Redact and redacted both spiked dramatically on March 29th, 2019, following reports that Attorney General William Barr indicated he would soon have available a version of Robert Mueller’s report, in redacted form.
JUST IN: Attorney General William Barr says in a new letter to lawmakers that he expects to release a redacted version of special counsel Robert Mueller's report "by mid-April, if not sooner."— NPR Politics (@nprpolitics) March 29, 2019
Read the full letter: https://t.co/QH3vZSfIlk pic.twitter.com/0aFAKULIEz
Redact has several possible definitions as a verb: “to put in writing,” “to select or adapt (as by obscuring or removing sensitive information) for publication or release,” and “to obscure or remove (text) from a document prior to publication or release.” When functioning as an adjective, rather than the past participle form of the verb, redacted is defined as “edited especially in order to obscure or remove sensitive information.”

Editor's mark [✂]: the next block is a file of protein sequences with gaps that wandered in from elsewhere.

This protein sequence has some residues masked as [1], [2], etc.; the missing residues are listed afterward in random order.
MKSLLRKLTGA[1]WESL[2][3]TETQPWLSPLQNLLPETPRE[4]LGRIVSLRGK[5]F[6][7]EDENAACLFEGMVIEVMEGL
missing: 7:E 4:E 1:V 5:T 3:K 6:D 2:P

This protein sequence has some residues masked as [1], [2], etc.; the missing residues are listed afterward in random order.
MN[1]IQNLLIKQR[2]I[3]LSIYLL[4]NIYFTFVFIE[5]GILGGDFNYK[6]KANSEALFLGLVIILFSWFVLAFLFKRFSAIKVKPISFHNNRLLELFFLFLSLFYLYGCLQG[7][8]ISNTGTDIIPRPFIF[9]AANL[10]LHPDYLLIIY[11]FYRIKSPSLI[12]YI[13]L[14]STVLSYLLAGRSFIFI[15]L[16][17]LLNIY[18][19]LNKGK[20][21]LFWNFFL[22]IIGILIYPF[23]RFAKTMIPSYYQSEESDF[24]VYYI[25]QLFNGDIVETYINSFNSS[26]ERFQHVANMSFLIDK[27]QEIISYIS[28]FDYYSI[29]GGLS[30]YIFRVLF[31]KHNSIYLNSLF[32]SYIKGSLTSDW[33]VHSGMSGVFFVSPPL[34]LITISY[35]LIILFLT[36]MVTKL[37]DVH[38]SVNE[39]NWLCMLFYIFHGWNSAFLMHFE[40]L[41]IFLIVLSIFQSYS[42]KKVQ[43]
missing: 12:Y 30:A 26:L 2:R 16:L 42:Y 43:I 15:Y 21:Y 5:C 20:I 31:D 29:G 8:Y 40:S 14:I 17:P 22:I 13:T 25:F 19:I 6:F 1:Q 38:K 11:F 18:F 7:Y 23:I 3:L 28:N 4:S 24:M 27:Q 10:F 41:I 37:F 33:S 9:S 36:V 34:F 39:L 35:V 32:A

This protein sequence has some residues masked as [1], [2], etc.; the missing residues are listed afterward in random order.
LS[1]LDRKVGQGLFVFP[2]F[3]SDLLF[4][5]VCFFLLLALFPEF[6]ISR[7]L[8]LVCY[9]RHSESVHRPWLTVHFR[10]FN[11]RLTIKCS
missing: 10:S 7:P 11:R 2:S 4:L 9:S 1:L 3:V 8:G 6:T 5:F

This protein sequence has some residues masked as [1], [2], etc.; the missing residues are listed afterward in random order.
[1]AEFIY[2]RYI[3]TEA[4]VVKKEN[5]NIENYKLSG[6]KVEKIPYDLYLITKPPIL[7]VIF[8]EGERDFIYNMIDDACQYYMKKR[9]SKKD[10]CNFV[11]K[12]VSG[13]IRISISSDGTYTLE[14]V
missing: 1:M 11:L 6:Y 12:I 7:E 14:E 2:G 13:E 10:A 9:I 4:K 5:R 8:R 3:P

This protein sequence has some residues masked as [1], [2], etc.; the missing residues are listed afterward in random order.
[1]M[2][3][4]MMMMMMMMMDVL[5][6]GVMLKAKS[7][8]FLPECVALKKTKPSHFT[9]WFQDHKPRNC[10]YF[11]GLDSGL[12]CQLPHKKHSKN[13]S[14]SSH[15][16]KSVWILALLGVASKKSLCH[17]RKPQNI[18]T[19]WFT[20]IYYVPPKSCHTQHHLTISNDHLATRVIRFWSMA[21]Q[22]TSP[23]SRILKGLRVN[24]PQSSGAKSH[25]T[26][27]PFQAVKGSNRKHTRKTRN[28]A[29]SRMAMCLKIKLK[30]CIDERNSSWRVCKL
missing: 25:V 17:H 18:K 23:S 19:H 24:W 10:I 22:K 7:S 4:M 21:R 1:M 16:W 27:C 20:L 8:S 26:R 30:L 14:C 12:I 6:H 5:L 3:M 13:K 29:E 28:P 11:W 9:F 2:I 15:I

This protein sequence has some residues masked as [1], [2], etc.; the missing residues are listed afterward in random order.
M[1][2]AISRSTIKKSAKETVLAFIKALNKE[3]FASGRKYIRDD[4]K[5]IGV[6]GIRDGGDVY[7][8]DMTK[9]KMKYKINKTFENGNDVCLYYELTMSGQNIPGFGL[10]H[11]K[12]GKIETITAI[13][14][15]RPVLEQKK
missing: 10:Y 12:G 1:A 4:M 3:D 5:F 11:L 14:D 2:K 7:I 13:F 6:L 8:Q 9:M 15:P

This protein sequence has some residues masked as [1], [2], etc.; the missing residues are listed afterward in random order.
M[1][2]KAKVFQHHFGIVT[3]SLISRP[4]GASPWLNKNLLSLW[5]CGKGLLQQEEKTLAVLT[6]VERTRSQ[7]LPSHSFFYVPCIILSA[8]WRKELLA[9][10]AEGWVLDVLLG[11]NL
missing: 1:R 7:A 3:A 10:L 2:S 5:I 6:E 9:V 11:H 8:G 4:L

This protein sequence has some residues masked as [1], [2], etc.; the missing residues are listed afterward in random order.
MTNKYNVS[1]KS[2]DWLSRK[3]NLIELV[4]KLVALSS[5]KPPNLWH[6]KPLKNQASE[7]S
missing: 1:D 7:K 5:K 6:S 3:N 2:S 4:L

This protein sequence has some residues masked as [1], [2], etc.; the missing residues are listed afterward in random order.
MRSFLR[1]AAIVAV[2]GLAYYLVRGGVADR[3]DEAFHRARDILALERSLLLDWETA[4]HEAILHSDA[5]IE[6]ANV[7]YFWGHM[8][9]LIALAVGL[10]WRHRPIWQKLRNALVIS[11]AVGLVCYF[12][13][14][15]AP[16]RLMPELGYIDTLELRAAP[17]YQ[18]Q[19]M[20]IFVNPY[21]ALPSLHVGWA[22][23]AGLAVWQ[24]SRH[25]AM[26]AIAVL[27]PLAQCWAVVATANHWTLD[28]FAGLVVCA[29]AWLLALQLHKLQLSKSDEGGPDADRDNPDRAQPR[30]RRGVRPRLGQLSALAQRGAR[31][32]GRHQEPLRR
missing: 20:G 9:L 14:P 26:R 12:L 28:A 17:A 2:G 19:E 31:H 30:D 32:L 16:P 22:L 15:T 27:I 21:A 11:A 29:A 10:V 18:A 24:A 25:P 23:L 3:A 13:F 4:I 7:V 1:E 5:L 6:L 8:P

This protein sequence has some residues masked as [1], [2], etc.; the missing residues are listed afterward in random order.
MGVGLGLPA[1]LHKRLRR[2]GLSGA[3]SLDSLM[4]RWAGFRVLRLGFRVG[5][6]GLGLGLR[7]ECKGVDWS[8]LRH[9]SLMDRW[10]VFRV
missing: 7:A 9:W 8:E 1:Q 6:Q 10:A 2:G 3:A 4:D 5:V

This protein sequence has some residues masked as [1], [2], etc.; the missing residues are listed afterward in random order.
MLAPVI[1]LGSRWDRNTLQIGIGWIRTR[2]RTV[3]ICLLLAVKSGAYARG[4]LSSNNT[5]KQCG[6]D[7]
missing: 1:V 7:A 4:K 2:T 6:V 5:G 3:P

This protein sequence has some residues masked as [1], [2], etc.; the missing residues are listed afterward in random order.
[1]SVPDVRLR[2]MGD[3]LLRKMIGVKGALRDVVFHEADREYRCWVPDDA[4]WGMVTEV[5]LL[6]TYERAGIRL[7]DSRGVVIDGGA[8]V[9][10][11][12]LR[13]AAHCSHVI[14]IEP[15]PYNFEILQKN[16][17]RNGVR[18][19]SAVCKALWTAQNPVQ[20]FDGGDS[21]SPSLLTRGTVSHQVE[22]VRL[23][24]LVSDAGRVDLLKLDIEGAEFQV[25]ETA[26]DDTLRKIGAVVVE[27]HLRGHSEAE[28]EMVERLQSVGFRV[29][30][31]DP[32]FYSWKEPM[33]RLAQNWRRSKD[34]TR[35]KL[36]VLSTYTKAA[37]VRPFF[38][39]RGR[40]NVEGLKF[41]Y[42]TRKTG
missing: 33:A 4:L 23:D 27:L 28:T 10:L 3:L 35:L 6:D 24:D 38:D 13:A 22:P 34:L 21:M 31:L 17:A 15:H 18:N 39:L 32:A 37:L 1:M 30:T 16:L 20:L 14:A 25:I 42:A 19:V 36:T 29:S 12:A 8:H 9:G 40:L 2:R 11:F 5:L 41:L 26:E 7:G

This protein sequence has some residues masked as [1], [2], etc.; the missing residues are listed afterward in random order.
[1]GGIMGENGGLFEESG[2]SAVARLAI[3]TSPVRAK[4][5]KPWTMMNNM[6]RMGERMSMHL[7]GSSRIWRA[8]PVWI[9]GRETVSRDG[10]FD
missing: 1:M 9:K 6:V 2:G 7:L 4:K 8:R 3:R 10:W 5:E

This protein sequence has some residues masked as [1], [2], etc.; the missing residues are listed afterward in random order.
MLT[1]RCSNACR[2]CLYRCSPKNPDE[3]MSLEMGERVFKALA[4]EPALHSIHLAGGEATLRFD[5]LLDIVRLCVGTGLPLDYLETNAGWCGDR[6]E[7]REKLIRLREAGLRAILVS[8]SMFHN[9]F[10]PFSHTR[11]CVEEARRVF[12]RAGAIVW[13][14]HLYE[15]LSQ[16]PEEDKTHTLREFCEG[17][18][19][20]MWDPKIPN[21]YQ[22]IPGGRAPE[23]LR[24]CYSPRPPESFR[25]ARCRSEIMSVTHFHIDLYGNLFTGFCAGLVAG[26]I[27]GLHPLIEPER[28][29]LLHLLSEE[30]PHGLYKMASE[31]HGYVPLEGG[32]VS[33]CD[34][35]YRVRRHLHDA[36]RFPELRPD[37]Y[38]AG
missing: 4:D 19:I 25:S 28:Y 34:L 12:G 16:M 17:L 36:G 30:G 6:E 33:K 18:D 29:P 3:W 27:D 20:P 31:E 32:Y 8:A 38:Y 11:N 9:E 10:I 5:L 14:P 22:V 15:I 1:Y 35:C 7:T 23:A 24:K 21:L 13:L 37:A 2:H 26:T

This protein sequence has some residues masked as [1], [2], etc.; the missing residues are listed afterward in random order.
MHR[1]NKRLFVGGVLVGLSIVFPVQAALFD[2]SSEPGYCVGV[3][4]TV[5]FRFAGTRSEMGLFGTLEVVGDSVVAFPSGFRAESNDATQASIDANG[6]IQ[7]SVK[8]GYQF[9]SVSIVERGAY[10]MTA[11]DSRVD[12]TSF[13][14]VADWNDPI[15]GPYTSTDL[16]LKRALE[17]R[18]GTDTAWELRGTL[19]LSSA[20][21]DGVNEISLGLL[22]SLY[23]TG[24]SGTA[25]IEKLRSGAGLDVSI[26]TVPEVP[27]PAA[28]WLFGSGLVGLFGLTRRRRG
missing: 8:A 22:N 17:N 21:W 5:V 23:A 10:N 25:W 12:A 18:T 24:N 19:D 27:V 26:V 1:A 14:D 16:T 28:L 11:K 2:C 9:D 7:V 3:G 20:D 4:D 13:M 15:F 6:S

Redact has been in use in English since the 15th century, and may be traced back to the Latin word redigere (“to drive, lead, or bring back, get together, collect, arrange, reduce”).
[Henry Kissinger's Talks with President Nixon; No Transcript; Local Time Approximate; Redacted in Its Entirety]
— (description of entry) Audio File of Telephone Conversation. November 22, 1971DNSA collection: Kissinger Telephone Conversations, 1969-1977
Trend Watch is a data-driven report on words people are looking up at much higher search rates than normal. While most trends can be traced back to the news or popular culture, our focus is on the lookup data rather than the events themselves.
- On Contractions of Multiple Words
- A Look at Uncommon Onomatopoeia
- Is Singular 'They' a Better Choice?